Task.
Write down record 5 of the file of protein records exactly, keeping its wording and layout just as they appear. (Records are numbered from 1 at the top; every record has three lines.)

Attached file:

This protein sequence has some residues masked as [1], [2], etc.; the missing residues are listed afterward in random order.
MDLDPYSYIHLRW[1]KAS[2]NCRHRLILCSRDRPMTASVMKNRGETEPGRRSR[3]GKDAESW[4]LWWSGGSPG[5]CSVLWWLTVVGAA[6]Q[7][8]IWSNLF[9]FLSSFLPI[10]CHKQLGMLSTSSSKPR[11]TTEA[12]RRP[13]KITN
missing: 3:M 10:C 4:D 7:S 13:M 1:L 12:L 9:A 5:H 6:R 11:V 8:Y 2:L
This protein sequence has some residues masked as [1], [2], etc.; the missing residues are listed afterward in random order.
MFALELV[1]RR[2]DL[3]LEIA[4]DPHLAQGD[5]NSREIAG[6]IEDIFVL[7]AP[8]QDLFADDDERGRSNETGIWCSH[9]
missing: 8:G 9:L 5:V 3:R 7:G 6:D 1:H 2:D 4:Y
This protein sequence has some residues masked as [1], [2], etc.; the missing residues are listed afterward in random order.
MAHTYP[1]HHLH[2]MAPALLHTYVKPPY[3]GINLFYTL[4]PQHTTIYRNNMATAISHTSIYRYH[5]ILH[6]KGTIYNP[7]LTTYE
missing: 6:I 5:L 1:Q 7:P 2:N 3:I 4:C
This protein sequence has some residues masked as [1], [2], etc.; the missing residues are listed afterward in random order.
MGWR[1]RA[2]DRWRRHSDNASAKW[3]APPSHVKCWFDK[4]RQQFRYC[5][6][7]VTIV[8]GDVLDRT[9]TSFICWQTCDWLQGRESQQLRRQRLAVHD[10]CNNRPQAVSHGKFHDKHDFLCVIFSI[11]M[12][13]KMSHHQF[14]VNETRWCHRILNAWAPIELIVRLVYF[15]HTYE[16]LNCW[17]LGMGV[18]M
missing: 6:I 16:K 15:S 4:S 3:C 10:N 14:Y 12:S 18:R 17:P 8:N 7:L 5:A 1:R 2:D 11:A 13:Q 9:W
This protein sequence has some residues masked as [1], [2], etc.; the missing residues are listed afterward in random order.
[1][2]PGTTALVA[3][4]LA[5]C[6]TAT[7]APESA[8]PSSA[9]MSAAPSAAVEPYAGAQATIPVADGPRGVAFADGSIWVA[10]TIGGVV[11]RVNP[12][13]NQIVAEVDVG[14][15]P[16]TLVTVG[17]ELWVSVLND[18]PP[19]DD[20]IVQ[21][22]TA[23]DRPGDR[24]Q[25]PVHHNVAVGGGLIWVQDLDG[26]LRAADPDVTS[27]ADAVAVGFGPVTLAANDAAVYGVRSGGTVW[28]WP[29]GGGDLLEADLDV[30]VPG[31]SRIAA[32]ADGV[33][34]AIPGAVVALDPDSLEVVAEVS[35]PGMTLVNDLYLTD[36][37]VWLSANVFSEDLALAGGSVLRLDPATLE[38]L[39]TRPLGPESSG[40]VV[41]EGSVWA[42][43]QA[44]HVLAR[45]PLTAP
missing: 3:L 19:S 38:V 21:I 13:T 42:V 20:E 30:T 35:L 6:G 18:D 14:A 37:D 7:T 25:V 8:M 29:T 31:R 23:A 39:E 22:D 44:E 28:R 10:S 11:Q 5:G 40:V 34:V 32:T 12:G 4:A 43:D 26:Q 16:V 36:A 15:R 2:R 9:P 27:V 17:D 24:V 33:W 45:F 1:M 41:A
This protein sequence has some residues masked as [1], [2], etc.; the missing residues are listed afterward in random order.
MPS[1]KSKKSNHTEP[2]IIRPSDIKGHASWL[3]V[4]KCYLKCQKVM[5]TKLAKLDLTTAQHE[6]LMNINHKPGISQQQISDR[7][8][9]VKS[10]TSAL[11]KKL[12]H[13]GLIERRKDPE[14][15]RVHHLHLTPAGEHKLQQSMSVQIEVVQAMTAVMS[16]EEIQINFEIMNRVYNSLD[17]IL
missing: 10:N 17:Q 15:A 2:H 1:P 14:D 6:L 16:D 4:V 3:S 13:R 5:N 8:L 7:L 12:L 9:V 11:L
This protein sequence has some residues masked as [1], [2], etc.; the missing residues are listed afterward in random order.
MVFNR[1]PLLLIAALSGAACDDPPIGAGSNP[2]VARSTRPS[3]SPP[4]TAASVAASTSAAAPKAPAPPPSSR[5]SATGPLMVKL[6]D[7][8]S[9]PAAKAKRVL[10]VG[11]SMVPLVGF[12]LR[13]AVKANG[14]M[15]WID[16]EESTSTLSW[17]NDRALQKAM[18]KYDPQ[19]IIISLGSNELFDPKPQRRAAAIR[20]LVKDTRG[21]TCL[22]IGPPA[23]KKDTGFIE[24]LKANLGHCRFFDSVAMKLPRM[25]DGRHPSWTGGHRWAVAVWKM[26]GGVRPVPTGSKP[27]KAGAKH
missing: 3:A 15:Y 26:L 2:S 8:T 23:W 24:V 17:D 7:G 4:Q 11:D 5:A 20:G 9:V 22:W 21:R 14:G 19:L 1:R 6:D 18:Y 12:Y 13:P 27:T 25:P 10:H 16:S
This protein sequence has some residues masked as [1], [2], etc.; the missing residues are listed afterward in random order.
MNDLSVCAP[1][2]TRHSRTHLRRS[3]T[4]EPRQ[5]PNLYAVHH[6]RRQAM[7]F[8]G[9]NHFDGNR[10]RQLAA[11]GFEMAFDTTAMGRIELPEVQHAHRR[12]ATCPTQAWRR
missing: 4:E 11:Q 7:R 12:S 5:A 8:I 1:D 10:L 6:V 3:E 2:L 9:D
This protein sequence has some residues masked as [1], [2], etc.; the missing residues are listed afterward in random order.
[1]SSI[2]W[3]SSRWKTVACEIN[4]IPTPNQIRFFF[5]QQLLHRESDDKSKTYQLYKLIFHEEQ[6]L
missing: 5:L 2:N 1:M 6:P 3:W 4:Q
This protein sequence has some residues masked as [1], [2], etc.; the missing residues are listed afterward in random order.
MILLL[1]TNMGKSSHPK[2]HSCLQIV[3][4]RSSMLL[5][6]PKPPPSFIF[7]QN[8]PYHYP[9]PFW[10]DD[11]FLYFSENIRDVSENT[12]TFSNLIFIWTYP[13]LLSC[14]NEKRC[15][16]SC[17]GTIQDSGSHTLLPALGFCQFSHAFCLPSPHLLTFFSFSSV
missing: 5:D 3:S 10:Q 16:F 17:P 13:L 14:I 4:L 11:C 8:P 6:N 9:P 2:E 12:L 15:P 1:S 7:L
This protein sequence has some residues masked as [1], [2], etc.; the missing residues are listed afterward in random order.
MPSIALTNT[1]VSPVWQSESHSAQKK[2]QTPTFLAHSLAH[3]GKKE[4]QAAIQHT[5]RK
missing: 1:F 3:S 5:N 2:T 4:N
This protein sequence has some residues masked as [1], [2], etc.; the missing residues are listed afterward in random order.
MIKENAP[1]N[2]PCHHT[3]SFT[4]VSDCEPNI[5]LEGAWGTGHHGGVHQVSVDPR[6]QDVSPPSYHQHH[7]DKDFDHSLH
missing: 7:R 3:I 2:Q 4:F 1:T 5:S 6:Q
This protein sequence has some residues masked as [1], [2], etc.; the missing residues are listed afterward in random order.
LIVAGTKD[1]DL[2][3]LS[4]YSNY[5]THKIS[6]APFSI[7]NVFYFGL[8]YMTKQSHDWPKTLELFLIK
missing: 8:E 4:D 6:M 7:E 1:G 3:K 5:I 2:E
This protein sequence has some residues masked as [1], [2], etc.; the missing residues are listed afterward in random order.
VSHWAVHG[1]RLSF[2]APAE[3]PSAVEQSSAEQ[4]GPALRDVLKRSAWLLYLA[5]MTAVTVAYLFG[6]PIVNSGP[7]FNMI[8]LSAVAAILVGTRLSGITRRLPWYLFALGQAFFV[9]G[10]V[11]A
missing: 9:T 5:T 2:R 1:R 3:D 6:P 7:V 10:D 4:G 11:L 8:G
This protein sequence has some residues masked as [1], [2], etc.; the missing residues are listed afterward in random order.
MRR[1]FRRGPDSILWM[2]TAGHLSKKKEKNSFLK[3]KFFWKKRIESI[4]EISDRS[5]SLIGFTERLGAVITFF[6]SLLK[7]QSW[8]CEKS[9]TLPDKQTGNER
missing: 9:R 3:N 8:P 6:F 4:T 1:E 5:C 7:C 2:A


This protein sequence has some residues masked as [1], [2], etc.; the missing residues are listed afterward in random order.
[1][2]PGTTALVA[3][4]LA[5]C[6]TAT[7]APESA[8]PSSA[9]MSAAPSAAVEPYAGAQATIPVADGPRGVAFADGSIWVA[10]TIGGVV[11]RVNP[12][13]NQIVAEVDVG[14][15]P[16]TLVTVG[17]ELWVSVLND[18]PP[19]DD[20]IVQ[21][22]TA[23]DRPGDR[24]Q[25]PVHHNVAVGGGLIWVQDLDG[26]LRAADPDVTS[27]ADAVAVGFGPVTLAANDAAVYGVRSGGTVW[28]WP[29]GGGDLLEADLDV[30]VPG[31]SRIAA[32]ADGV[33][34]AIPGAVVALDPDSLEVVAEVS[35]PGMTLVNDLYLTD[36][37]VWLSANVFSEDLALAGGSVLRLDPATLE[38]L[39]TRPLGPESSG[40]VV[41]EGSVWA[42][43]QA[44]HVLAR[45]PLTAP
missing: 3:L 19:S 38:V 21:I 13:T 42:V 20:E 30:T 35:L 6:G 18:D 14:A 37:D 7:T 25:V 8:M 29:T 31:R 23:A 39:E 22:D 44:E 28:R 10:S 11:Q 5:G 40:V 34:V 32:T 12:G 4:A 43:D 26:Q 16:V 36:A 15:R 2:R 9:P 27:V 17:D 24:V 33:W 45:F 1:M 41:A